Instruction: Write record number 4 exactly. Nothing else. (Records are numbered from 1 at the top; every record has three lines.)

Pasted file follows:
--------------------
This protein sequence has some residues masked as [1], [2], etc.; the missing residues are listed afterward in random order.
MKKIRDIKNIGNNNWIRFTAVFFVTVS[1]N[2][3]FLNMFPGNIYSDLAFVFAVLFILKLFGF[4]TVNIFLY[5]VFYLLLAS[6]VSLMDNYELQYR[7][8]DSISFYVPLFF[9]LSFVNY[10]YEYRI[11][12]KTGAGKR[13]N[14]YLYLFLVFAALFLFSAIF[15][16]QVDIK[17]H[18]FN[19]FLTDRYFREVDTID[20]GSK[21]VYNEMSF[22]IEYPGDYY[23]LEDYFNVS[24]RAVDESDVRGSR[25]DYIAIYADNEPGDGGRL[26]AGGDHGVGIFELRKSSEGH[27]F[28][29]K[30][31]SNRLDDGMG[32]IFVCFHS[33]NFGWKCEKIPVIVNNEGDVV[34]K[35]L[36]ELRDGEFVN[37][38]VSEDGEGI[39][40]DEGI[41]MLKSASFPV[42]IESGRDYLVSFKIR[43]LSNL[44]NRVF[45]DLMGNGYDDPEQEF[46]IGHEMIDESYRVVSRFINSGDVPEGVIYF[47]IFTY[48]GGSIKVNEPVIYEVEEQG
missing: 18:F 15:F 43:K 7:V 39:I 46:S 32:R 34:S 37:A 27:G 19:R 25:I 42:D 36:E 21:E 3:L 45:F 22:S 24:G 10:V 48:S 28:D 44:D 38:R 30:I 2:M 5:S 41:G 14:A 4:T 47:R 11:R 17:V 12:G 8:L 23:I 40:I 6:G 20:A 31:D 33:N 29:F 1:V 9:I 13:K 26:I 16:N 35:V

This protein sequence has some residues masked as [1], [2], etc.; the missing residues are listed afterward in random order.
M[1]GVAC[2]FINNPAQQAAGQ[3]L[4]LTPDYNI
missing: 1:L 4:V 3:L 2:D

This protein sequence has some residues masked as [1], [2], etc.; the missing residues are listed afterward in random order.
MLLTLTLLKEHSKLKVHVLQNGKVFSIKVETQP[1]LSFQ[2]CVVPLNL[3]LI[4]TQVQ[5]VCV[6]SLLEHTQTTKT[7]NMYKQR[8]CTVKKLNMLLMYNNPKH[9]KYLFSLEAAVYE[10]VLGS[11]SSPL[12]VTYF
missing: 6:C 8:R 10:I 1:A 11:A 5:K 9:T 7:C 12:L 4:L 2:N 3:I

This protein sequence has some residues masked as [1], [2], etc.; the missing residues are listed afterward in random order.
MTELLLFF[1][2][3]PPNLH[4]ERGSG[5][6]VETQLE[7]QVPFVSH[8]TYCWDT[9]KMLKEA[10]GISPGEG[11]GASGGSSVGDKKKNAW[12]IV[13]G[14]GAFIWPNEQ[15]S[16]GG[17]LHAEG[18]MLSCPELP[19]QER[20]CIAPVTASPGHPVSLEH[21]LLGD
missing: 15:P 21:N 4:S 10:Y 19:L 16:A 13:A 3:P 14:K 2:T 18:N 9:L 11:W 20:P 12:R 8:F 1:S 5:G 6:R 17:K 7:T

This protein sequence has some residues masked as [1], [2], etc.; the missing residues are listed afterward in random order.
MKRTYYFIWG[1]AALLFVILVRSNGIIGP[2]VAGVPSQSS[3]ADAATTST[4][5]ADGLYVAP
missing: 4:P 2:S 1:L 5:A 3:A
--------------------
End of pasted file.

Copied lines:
This protein sequence has some residues masked as [1], [2], etc.; the missing residues are listed afterward in random order.
MTELLLFF[1][2][3]PPNLH[4]ERGSG[5][6]VETQLE[7]QVPFVSH[8]TYCWDT[9]KMLKEA[10]GISPGEG[11]GASGGSSVGDKKKNAW[12]IV[13]G[14]GAFIWPNEQ[15]S[16]GG[17]LHAEG[18]MLSCPELP[19]QER[20]CIAPVTASPGHPVSLEH[21]LLGD
missing: 15:P 21:N 4:S 10:Y 19:L 16:A 13:A 3:P 14:K 2:T 18:N 9:L 11:W 20:P 12:R 8:F 1:S 5:G 6:R 17:K 7:T